Alfa fans: which do you want first, the good news or the bad news? OK, we’ll go with good.
The good news is that Alfa has announced U.S. pricing for its 4C, the mid-engined sports car that will mark the brand’s return to the Land of the Free. The bad news is that it won’t get here until the second quarter of 2014.
According to Road & Track, the Alfa Romeo 4C will carry a sticker price of $54,000. That puts it in the same territory as the 2014 Chevrolet Corvette Stingray (base price: $51,995) and Porsche Cayman ($52,600). The kicker, though, is that Alfas won’t be sold at FIAT dealers but rather and the rarer Maserati dealerships. So getting your hands on one might be even trickier than it before seemed.
How does the 4C stack up? It’s 1.75-liter, 240 horsepower turbocharged four-cylinder gets it to 62 mph in 4.5 seconds. The Corvette can do 0 to 60 mph in 3.8 seconds, and the Porsche takes 5.4 seconds to do the same. So it seems the Alfa is right in the middle.
Also, the 4C has something that other sports cars don’t: a lightweight carbon fiber monocoque chassis. While carbon fiber body panels are trickling down to cheaper cars, complete carbon fiber chassis are still pretty much exclusive to exotic supercars.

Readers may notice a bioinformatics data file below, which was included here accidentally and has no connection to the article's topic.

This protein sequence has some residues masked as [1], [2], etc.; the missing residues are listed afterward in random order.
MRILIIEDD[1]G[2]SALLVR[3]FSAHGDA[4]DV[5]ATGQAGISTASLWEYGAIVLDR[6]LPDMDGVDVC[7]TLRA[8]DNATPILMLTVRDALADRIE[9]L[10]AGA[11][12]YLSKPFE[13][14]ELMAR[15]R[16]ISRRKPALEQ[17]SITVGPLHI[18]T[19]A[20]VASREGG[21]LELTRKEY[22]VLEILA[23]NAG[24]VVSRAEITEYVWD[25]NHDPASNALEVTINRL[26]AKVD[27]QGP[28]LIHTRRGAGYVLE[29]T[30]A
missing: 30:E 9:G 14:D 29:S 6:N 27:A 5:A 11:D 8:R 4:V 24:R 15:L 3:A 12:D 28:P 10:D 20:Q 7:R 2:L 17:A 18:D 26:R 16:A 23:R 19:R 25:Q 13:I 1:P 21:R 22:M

So the 4C should delight car enthusiasts, but it will also keep them waiting.
At the 2013 Detroit auto show this past January, Fiat-Chrysler CEO Sergio Marchionne said Alfa would bring the 4C to the U.S. before the end of the year. Apparently, the plan has changed.
The 4C will probably be available in the second quarter of 2014, said Rick Deneau, a spokesman for Chrysler, in an e-mail to the Detroit News.
It looks like Alfa’s return to the U.S. will be delayed at least one more time. Still, with the exception of a few 8C exotics, Alfa’s haven’t been sold on this side of the Atlantic in about 18 years. Compared to that, what’s a few more months?